3.       The election system, including the frequency of elections, the terms for office holders, the electoral college and some archaic rules of the House of Representatives and the Senate.
4.       The influence of money in politics.

Suppose for a moment that one of the ‘mavericks’ gets voted into the highest office of the land. How will he convince Congress (against the will of the special interests) to begin to roll back the income- and wealth inequality, to simplify the tax code and eliminate most if not all of the exemptions, to shore up the major entitlement programs, to come up with a comprehensive immigration reform plan, to provide relief for the exorbitant cost of healthcare and higher education and to deal with criminal justice reform? The other party, after missing out on control of the White House, will engage the help of the ‘money men’, and not allow the newcomer to steal the show.

There is nothing in the works to change the American political system as we know it. That has some merit, because it protects against an ideologically driven, authoritarian, push by a populist president. But it also stands in the way of badly needed policy adjustments that would put America back on the right track. All the demagoguery of the populist candidates in the election campaign to the contrary, the next president will not be able to do more, or better, than his predecessors unless the gridlock in Washington DC is broken by fundamental changes in the political system.

In the meantime it is alarming that the two populist candidates, as far apart ideologically as they and their parties appear to be, are fanning the flames of the anti-immigration and anti- free trade sentiment expressed by the malcontents who fail to see that import of talent and youth and free and fair global trade are crucial to growth and prosperity for future generations of Americans. In that respect too, the malcontents are barking up the wrong tree.

Friday, March 4, 2016


When the 2016 presidential election campaign featured its first GOP debate with 15 candidates and two sessions because no stage was big enough to hold them all, you had to wonder “do all these people fit under one tent?”

Our political spectrum has outgrown the comfort of two party control and it shows in both the republican and the democratic election campaign. Most clearly on the GOP side, where only a few months ago the party bosses went out of their way to make Donald Trump declare his unfailing loyalty to the party and now find themselves openly toying with the idea to find an establishment representative to run a third party candidate in case Trump wins the GOP nomination. But also on the democratic side where Bernie Sanders represents such a far left position that the center and the  traditional liberal positions have to be covered by one and the same person, Hillary Clinton. Now, admittedly, she is eminently suited to play that role because she has proven that she can change color faster than a chameleon and she will say or do just about anything to get elected. In that sense she is a superb politician.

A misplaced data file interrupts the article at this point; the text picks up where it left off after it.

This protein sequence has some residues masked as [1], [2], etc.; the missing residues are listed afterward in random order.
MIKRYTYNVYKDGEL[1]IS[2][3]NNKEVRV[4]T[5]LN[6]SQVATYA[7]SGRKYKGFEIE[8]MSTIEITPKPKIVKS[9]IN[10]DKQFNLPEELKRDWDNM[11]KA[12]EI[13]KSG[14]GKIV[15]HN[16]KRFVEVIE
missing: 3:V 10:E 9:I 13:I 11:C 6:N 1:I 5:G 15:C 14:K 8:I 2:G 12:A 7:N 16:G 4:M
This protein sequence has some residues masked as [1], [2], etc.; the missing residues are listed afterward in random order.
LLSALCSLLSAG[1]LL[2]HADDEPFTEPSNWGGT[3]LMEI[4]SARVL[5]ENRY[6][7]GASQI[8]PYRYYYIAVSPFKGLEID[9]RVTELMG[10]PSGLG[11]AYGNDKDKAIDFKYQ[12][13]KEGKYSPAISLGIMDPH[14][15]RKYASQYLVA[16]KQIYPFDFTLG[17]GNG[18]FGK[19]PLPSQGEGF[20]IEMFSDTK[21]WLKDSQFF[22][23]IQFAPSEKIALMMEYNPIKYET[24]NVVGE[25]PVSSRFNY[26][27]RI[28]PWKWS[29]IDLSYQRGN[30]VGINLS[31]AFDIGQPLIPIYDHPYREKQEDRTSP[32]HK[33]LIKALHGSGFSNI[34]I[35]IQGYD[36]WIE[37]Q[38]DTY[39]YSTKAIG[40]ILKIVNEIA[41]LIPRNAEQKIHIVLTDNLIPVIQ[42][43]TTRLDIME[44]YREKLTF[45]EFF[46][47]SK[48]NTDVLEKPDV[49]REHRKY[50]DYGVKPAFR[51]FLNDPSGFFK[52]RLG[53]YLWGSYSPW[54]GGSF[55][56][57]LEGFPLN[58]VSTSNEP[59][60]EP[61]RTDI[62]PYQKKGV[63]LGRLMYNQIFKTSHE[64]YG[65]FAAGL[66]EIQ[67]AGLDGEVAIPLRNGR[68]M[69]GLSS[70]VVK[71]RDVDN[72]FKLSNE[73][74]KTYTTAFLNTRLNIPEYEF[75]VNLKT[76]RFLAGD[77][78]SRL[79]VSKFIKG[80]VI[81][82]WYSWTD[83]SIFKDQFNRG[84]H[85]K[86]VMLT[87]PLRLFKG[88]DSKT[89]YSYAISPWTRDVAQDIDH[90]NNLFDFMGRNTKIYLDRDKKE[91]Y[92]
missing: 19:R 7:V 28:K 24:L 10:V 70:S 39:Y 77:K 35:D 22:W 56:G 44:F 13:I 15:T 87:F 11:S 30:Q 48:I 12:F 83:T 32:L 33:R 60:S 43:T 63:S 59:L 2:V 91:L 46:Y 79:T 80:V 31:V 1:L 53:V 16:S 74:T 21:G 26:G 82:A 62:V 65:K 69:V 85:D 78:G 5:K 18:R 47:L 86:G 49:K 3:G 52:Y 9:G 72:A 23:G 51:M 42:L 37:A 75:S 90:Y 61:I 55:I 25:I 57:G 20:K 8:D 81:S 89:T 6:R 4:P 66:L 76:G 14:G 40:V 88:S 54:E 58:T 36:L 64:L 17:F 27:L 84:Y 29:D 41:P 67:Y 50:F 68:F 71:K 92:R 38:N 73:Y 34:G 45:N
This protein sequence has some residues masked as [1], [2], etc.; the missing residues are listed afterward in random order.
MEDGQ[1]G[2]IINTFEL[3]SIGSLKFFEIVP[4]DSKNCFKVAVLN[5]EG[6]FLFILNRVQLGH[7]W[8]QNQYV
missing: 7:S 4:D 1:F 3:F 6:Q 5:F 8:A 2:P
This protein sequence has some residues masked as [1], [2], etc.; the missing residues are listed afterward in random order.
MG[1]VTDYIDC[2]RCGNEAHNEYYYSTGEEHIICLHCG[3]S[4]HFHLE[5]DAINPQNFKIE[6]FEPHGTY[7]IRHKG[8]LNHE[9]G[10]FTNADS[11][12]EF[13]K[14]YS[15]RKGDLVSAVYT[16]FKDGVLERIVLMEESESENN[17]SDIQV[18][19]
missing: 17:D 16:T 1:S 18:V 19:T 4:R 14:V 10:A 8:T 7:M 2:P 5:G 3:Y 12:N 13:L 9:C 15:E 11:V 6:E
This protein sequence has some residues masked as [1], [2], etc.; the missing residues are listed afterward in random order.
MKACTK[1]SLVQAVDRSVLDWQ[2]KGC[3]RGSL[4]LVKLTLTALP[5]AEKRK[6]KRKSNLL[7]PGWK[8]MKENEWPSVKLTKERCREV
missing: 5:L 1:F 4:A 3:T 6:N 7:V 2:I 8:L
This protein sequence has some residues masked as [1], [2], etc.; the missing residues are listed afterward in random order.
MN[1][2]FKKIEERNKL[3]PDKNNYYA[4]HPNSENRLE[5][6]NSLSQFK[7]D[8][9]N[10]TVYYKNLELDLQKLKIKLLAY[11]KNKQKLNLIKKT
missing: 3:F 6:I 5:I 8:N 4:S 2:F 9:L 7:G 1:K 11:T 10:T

As we all know, crises are too precious a thing to waste. If anything good is to come out of this year’s messy and distressing election campaign, it may be the splintering, the shattering, of the republican and the democratic parties. The end of the antiquated two party system that has outlived its suitability and no longer reflects the reality on the ground. Going into the 2016 elections the number of voters registered as Independent is larger than the number of registered Democrats or Republicans. In fact, Independents may represent as much as 42% of the voters in 2016. If that is the case, how much sense does it make to ask all these people to make a choice between one candidate anointed by the Republican Party and another candidate anointed by the Democratic Party? If more than 40% of the voters does not want to be identified with, or committed to, one of the two traditional parties and wants to be free to base their vote on the merit of the person or the issue in front of them rather than on party affiliation, what sense does it make to try to put them back in the straightjacket of the two party system? Let’s face the facts, the toothpaste is out of the tube and there is no way to push it back in. The modern world is too complex to be captured in a simple duality that was devised centuries ago.